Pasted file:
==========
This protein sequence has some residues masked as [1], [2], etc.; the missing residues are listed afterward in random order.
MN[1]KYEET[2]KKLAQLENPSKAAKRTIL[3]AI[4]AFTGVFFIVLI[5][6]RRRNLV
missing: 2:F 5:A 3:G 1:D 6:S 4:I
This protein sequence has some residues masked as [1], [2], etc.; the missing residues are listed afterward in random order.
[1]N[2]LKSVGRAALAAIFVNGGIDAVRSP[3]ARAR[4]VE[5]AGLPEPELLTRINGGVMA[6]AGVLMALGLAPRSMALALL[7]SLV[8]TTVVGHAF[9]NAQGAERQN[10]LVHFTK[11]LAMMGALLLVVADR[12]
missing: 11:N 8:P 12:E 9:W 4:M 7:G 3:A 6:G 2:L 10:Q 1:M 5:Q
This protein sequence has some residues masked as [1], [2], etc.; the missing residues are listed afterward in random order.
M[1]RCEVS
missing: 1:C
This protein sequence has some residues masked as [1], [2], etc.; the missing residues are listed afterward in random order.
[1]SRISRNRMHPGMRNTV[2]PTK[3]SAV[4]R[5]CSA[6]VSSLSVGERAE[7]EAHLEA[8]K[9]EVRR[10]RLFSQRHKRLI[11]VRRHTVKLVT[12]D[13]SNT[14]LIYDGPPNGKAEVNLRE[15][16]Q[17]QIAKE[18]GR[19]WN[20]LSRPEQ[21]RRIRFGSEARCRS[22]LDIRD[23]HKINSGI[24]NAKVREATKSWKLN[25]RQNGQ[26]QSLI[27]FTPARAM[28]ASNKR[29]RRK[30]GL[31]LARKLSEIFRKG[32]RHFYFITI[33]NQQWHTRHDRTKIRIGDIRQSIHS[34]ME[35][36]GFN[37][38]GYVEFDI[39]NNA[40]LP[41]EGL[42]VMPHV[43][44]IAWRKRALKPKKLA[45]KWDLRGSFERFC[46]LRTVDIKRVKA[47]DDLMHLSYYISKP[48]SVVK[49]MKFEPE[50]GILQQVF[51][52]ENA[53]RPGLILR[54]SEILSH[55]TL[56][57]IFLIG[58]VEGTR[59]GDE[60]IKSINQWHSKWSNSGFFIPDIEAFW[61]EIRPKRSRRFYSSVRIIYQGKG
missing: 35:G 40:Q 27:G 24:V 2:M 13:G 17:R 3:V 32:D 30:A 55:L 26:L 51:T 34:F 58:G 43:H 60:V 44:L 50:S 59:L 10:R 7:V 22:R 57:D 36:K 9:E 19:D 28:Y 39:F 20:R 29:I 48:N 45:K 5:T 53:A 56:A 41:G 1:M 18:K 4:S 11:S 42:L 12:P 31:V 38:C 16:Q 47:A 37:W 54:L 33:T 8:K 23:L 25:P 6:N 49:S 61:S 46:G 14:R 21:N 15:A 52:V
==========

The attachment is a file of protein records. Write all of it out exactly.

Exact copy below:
This protein sequence has some residues masked as [1], [2], etc.; the missing residues are listed afterward in random order.
MN[1]KYEET[2]KKLAQLENPSKAAKRTIL[3]AI[4]AFTGVFFIVLI[5][6]RRRNLV
missing: 2:F 5:A 3:G 1:D 6:S 4:I
This protein sequence has some residues masked as [1], [2], etc.; the missing residues are listed afterward in random order.
[1]N[2]LKSVGRAALAAIFVNGGIDAVRSP[3]ARAR[4]VE[5]AGLPEPELLTRINGGVMA[6]AGVLMALGLAPRSMALALL[7]SLV[8]TTVVGHAF[9]NAQGAERQN[10]LVHFTK[11]LAMMGALLLVVADR[12]
missing: 11:N 8:P 12:E 9:W 4:M 7:G 3:A 6:G 2:L 10:Q 1:M 5:Q
This protein sequence has some residues masked as [1], [2], etc.; the missing residues are listed afterward in random order.
M[1]RCEVS
missing: 1:C
This protein sequence has some residues masked as [1], [2], etc.; the missing residues are listed afterward in random order.
[1]SRISRNRMHPGMRNTV[2]PTK[3]SAV[4]R[5]CSA[6]VSSLSVGERAE[7]EAHLEA[8]K[9]EVRR[10]RLFSQRHKRLI[11]VRRHTVKLVT[12]D[13]SNT[14]LIYDGPPNGKAEVNLRE[15][16]Q[17]QIAKE[18]GR[19]WN[20]LSRPEQ[21]RRIRFGSEARCRS[22]LDIRD[23]HKINSGI[24]NAKVREATKSWKLN[25]RQNGQ[26]QSLI[27]FTPARAM[28]ASNKR[29]RRK[30]GL[31]LARKLSEIFRKG[32]RHFYFITI[33]NQQWHTRHDRTKIRIGDIRQSIHS[34]ME[35][36]GFN[37][38]GYVEFDI[39]NNA[40]LP[41]EGL[42]VMPHV[43][44]IAWRKRALKPKKLA[45]KWDLRGSFERFC[46]LRTVDIKRVKA[47]DDLMHLSYYISKP[48]SVVK[49]MKFEPE[50]GILQQVF[51][52]ENA[53]RPGLILR[54]SEILSH[55]TL[56][57]IFLIG[58]VEGTR[59]GDE[60]IKSINQWHSKWSNSGFFIPDIEAFW[61]EIRPKRSRRFYSSVRIIYQGKG
missing: 35:G 40:Q 27:G 24:V 2:M 13:G 17:R 3:V 32:D 30:A 55:L 26:L 51:T 34:F 58:G 43:H 60:V 44:L 50:S 59:L 10:R 7:V 22:R 57:D 36:K 9:E 19:D 28:Y 39:F 20:R 29:I 48:N 45:K 5:T 53:A 56:A 41:G 1:M 18:K 4:S 11:S 42:L 12:P 31:V 38:C 16:Q 47:A 37:W 54:L 33:T 8:K 23:L 25:P 6:N 49:S 61:S 46:G 14:R 21:N 15:A 52:V